Slow progress in labour
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Slow labour is a rate of <1cm/h after the latent phase. Prolonged labour is >12h after the latent phase.
- Ineffective uterine action is the most common cause of slow progress in labour and happen almost exclusively in nulliparous women. In multiparous women, malpositions and malpresentations must be checked for carefully. It is managed using augmentation i.e. amniotomy with oxytocin.
- Hyperactive uterine action is excessive, prolonged and frequent contractions. This can cause fetal distress and this distress indicates Caesarean section.
- Breech presentations (where the baby's bum is the presenting part) is usually discovered before labour. It can be delivered vaginally or by Caesarean and about 50% are successfully delivered vaginally. It is more common in premature labour.
- Transverse lie (where neither bum nor face but arms or back are the presenting part i.e. the foetus is lying transversely) is impossible to deliver vaginally. Elective Caesarean is indicated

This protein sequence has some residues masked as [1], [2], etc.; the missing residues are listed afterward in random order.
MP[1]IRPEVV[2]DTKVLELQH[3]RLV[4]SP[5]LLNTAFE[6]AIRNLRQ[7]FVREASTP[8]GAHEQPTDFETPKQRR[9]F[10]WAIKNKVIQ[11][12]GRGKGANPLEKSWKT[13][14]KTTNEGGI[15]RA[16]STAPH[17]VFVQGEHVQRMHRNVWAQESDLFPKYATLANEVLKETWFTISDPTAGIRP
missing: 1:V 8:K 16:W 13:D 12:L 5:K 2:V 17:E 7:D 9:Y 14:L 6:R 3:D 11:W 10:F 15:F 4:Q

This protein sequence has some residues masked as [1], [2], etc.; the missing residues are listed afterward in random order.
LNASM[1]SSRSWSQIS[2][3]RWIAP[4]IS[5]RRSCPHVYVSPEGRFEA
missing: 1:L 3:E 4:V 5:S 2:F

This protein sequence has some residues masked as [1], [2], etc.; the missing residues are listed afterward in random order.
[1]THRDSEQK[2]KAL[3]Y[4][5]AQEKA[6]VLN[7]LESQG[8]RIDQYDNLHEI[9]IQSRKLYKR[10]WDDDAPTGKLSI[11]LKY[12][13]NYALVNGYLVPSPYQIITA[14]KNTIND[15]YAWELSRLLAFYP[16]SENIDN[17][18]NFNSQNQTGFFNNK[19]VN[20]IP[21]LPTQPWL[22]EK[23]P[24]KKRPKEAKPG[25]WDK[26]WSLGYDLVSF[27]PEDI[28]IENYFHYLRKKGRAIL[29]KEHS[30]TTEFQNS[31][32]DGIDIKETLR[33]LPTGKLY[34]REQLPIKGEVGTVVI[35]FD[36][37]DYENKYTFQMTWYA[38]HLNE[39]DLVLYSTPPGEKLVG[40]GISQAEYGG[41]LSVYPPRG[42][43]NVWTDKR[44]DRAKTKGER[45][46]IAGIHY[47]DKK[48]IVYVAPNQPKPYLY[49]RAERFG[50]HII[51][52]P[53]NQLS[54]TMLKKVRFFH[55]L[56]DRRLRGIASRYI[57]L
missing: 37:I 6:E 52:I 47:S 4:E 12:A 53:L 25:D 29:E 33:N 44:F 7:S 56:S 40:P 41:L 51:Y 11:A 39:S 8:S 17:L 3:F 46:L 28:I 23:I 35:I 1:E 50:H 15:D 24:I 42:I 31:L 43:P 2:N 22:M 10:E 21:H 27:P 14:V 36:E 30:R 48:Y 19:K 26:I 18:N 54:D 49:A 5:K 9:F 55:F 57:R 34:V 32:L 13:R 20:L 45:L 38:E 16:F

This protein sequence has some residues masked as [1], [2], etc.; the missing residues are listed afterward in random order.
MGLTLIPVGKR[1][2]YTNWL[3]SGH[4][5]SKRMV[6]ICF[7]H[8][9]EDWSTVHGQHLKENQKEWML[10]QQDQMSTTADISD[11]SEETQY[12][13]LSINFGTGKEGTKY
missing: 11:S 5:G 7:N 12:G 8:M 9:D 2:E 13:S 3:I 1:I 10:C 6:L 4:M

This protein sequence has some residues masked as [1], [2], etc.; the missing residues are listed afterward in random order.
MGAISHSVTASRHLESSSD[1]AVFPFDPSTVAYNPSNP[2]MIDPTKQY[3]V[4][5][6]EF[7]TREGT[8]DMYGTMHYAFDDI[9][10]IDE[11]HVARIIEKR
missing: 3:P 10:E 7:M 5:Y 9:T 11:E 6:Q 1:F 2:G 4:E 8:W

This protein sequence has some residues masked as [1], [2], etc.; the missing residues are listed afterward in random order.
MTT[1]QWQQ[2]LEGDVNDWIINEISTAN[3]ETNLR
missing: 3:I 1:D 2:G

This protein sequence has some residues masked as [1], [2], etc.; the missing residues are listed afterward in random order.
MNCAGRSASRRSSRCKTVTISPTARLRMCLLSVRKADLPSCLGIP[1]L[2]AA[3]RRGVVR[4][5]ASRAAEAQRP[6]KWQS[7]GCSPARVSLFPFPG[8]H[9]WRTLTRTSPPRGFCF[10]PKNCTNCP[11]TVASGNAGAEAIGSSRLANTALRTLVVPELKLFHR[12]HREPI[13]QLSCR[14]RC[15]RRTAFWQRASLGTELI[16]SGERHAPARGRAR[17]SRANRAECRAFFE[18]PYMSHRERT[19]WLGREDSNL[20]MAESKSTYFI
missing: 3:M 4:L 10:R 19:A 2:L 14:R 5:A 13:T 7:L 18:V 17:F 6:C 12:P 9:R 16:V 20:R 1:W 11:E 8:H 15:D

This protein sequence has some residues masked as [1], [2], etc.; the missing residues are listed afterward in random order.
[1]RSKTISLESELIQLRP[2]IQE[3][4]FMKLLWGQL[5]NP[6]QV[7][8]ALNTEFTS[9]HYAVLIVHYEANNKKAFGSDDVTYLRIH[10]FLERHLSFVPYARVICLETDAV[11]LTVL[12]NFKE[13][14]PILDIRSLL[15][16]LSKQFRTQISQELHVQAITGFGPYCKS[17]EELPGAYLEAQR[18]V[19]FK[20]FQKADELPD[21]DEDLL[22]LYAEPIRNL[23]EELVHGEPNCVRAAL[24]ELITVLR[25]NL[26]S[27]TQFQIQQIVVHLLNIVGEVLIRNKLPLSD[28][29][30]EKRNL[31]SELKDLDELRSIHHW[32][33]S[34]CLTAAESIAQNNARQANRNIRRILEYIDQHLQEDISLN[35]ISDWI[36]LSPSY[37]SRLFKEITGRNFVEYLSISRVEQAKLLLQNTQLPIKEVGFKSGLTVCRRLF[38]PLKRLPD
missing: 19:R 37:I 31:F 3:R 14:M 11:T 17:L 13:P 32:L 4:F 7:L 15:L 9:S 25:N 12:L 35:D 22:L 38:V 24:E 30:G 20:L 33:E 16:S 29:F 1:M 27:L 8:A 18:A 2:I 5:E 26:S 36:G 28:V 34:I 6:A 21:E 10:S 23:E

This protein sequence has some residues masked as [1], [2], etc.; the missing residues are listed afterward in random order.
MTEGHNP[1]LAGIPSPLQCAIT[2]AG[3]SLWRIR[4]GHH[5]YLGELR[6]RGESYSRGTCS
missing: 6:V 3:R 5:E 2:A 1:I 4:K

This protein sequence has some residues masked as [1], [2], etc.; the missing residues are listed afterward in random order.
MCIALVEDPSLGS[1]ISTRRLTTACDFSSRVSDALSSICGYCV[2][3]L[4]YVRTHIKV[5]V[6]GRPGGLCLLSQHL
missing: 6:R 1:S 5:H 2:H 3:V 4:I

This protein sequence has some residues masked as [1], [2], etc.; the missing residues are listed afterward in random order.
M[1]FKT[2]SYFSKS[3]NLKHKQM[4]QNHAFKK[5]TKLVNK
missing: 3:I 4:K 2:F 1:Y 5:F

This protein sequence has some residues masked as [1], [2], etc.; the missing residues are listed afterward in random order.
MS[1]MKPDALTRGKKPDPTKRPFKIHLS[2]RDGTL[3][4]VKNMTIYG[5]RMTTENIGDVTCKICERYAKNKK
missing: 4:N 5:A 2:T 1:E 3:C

- External cephalic version (ECV) is an attempt to turn the baby from breech to cephalic presentation. Terbutaline is given to relax the uterine muscles and the obstetrician attempts to turn the baby. Foetal heart monitoring is done before, during and after the procedure and an ultrasound scan is done beforehand.
- Occipito-posterior (OP) presentation occurs in 5% of deliveries and generally results in longer and more painful labour. Delivery is by flexion of the head the head, rather than extension, over the perineum and towards the abdomen. Instrumental delivery can turn the head round to face the right way.